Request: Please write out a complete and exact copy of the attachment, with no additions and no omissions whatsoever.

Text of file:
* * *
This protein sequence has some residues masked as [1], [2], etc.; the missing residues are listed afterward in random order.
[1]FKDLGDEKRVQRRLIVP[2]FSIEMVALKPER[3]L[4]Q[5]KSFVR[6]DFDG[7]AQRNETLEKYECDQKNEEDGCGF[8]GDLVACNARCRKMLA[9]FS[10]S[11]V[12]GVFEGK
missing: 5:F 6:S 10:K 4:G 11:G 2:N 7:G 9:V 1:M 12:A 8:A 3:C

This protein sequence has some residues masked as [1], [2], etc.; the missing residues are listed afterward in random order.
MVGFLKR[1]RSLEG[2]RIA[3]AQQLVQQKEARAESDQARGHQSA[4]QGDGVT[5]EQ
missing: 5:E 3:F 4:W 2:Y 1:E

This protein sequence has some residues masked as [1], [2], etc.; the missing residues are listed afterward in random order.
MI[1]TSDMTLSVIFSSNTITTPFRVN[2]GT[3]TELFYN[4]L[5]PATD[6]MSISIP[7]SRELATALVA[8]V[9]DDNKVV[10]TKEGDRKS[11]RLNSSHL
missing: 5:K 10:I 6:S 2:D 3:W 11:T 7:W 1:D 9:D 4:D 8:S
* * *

This protein sequence has some residues masked as [1], [2], etc.; the missing residues are listed afterward in random order.
[1]FKDLGDEKRVQRRLIVP[2]FSIEMVALKPER[3]L[4]Q[5]KSFVR[6]DFDG[7]AQRNETLEKYECDQKNEEDGCGF[8]GDLVACNARCRKMLA[9]FS[10]S[11]V[12]GVFEGK
missing: 5:F 6:S 10:K 4:G 11:G 2:N 7:G 9:V 1:M 12:A 8:A 3:C

This protein sequence has some residues masked as [1], [2], etc.; the missing residues are listed afterward in random order.
MVGFLKR[1]RSLEG[2]RIA[3]AQQLVQQKEARAESDQARGHQSA[4]QGDGVT[5]EQ
missing: 5:E 3:F 4:W 2:Y 1:E

This protein sequence has some residues masked as [1], [2], etc.; the missing residues are listed afterward in random order.
MI[1]TSDMTLSVIFSSNTITTPFRVN[2]GT[3]TELFYN[4]L[5]PATD[6]MSISIP[7]SRELATALVA[8]V[9]DDNKVV[10]TKEGDRKS[11]RLNSSHL
missing: 5:K 10:I 6:S 2:D 3:W 11:T 7:W 1:D 9:D 4:D 8:S